Thanksgiving When it's Hard
Holidays often come with great expectations:
We look toward the moment.
We plan our gatherings.
We long for certain experiences, emotions and encounters.
On Thanksgiving, there is certainly an expectation that we will offer thanks for the gifts in our lives, that we will share our appreciation for the bounty of blessings we have received. There are moments when gratitude is easy to find. When we ask ourselves, “What do I feel thankful for?,” we are met by a stream of blessing that fills us to overflowing.
Other times when we reach for gratitude, we are met by sadness and pain. Sometimes the call to give thanks can feel like a burden or an impossibility in the face of deep loss, grief or sorrow.
While gratitude is a central practice in so many spiritual traditions, recognized as having the potential to transform the way we live our lives, sometimes giving thanks is just not available to us. In these moments, it is important not to berate ourselves or judge ourselves harshly. That response only adds to the pain and difficulty we are already feeling.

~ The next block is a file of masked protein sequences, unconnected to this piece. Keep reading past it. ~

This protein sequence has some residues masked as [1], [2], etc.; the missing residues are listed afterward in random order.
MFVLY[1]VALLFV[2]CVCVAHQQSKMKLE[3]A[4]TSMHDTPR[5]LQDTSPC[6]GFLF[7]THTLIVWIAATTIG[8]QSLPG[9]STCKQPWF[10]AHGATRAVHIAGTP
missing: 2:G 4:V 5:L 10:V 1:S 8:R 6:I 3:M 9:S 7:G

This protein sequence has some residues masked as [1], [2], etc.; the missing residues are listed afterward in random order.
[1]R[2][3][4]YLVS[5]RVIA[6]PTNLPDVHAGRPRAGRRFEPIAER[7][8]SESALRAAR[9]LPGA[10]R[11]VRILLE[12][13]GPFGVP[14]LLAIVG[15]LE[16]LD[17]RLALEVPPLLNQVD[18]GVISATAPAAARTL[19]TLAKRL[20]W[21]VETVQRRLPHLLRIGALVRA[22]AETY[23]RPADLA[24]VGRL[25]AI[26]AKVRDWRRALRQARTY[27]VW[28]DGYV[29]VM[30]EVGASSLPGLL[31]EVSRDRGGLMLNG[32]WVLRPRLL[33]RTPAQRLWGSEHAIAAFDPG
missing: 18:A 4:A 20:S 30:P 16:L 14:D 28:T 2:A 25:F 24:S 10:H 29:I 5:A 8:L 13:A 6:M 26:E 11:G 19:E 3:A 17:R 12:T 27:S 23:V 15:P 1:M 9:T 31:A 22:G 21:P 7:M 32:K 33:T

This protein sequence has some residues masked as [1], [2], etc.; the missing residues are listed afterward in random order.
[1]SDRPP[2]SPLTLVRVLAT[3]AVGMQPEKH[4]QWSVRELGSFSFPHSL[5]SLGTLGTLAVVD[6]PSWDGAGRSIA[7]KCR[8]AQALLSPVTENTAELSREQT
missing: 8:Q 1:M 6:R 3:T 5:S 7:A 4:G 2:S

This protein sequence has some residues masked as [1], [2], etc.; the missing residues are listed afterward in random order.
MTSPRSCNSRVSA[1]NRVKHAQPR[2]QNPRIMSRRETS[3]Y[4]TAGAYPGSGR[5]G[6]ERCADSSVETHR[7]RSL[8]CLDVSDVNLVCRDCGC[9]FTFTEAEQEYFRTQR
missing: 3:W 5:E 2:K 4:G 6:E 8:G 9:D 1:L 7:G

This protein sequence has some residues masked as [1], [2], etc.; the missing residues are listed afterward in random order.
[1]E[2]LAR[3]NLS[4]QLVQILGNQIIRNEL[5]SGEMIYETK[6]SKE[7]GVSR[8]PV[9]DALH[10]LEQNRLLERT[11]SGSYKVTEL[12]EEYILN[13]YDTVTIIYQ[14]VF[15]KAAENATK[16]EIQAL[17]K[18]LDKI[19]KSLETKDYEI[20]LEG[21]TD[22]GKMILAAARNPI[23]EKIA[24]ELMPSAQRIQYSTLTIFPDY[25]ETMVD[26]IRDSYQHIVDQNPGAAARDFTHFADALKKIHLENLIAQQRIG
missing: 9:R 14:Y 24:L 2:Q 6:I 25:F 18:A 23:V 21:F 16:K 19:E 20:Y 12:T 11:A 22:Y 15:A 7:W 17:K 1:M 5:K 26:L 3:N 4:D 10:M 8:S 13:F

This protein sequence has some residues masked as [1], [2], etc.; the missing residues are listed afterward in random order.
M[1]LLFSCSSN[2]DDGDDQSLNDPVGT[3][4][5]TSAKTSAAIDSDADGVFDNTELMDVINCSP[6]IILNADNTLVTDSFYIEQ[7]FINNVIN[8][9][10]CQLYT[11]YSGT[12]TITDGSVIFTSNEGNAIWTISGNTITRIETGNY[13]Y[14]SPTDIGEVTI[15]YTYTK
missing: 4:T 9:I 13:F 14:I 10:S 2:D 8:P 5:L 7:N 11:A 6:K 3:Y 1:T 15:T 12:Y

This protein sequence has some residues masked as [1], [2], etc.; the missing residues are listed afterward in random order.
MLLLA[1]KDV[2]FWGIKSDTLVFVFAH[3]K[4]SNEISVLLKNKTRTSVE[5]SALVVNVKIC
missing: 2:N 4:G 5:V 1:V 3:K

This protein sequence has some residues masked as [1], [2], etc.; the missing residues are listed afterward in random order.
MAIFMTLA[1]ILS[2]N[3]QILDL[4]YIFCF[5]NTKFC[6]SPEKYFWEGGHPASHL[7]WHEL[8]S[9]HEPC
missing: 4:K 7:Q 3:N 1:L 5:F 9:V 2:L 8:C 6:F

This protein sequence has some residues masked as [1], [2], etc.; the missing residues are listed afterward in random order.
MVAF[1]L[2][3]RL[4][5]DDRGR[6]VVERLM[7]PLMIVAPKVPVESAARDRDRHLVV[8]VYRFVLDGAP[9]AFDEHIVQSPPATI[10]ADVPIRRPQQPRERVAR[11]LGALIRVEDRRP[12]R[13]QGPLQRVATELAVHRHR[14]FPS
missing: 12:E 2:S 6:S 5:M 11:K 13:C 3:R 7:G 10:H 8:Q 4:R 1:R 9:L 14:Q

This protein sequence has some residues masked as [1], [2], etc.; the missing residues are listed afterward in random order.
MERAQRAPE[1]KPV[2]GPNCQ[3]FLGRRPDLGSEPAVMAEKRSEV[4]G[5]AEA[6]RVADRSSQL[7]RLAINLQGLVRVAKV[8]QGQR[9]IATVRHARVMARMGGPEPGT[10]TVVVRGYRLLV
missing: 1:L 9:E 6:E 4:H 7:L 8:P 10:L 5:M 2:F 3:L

In Hebrew, the word for thanksgiving—Hoda’ah—also means acknowledgment. And when we say prayers of thanksgiving, we are also saying, “I acknowledge this moment, I am aware of this encounter.” We can understand from this that the practice of gratitude is not only about offering our thanks. It is also a practice that calls us present to the moment, whatever the moment contains.
This year as we gather for Thanksgiving, let’s set an intention to treat ourselves and each other with care and, when faced with the question, “What am I thankful for?,” let’s notice the sensations and emotions that arise. And when gratitude feels beyond our grasp, let’s say to ourselves and each other:
I am present to . . . the sadness in my heart.
I notice . . . that this has been a difficult time.
I am aware of . . . the grief I am feeling.
I acknowledge . . . my struggles and the struggles of those around me.
May this Thanksgiving offer us the opportunity to be present with whatever our lives have brought. And may we receive each others’ offerings of thanks and acknowledgment with compassion and love.
It is good to acknowledge the mysterious unfolding of all life.
— Psalm 92:2
Rabbi Yael Levy